Their reputations continue to grow within the RV service community, as Terry and Evada Cooper add to their complement of programs and organizations dedicated to the advancement of technical training in the industry.
The couple, who reside in Athens, Texas, currently boast founding roles or executive slots in the National RV Inspectors Association and the National RV Training Academy, and are set to launch a mobile tech training program in the last quarter of this year. In line with their objectives, Terry Cooper told RVBUSINESS.com they continue to look for more opportunities.
“A lot of dealers were struggling to keep up with the amount of people coming into the lifestyle, and even living in RVs,” noted Terry Cooper, who started out in the industry as a production line worker at Skyline Corp. “There was, and still is, a pressing need for responsive, qualified service from dealers.”
Cooper related that his full-time involvement in the service field began when he joined forces with partner Steve Anderson and “basically put a dog-and-pony show on the road.”
“We would offer training at a local campground near dealerships and get techs prepared to qualify for the RVDA/RVIA professional and master certified exams,” he said. “I’d say we traveled 20,000-30,000 miles during that first year. It was a grind but we developed a reputation as qualified service trainers.”
The result was exposure. The RV industry, which continues to recognize that providing prompt service is a key to longtime customer satisfaction, now seeks out the Coopers for technician training. Cooper told RVBUSINESS.com that the National RV Training Academy, established in November of 2017 in Athens, has trained over 1,200 RV owners, inspectors and technicians at various mobile locations around the country.
“We’re still expanding and adding to our offerings,” said Cooper. “The new technical facility in Texas now provides a year-round location for the RV industry to receive basic and advanced service training along with courses to qualify attendees for RVIA/RVDA certification.”
The curriculum includes:
• Week One: RV maintenance course that serves as the introduction or the basic core for the RV apprenticeship technician program for the RV professional.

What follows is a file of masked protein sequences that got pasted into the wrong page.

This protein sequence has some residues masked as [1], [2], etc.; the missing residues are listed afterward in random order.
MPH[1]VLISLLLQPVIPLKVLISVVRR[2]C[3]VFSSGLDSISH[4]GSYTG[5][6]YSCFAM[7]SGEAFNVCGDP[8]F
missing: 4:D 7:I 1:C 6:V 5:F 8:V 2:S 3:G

• Week Two: Covers air conditioners and heat pumps operational theory and hands-on troubleshooting. Attendees learn testing at the component level of the compressor, capacitors, PTCR (starter relay), overload protector, freeze control thermistor, reversing valve, thermostat and control box, selector switches and fan motor.
• Week Three: RV absorption refrigerators operational theory and hands-on troubleshooting, including testing of temperature controls, heat source operations along with diagnosing and replacing the rear cooling coil.
• Week Four: Water heaters and furnaces operational theory and hands-on troubleshooting, including Gas and electric operation, testing of circuit board, thermostat/ECO and electrode. Troubleshooting and maintenance procedures.
• Week Five: Exterior systems, operational theory and hands-on troubleshooting, including slideouts, leveling systems, roofs and sidewalls.
“We set it up so that when attendees finish the first week, they are ready for the RVDA-RVIA registered exam,” Cooper said. “When they finish their final class, they are set for the certified exam.”
Cooper noted that another advancement for the Training Center was made last year as the organization broke ground on the “Big Red Schoolhouse” that serves as a permanent, multifunction teaching facility.
“We also bought an RV park with 89 sites, and six cabins along with several travel trailers,” he said. “That gives us the opportunity for techs to come live in RVs and take the slate of courses we provide.
“The schoolhouse is available for vendors, suppliers and OEMs free of charge with the stipulation that we can use the equipment they bring and leave behind. Currently, Lippert has a five-year agreement. They shipped us a fifth-wheel and trailer frames and are doing advanced training at the facility.”
In addition, the RV Technical Institute, which recently launched in Elkhart, Ind., behind the backing of the RV Industry Association (RVIA), is interested in utilizing the schoolhouse as a regional training center.
“It looks like that is going to happen,” Cooper stated. “That would be a real bonus for the academy, adding even more legitimacy to what we are trying to accomplish.”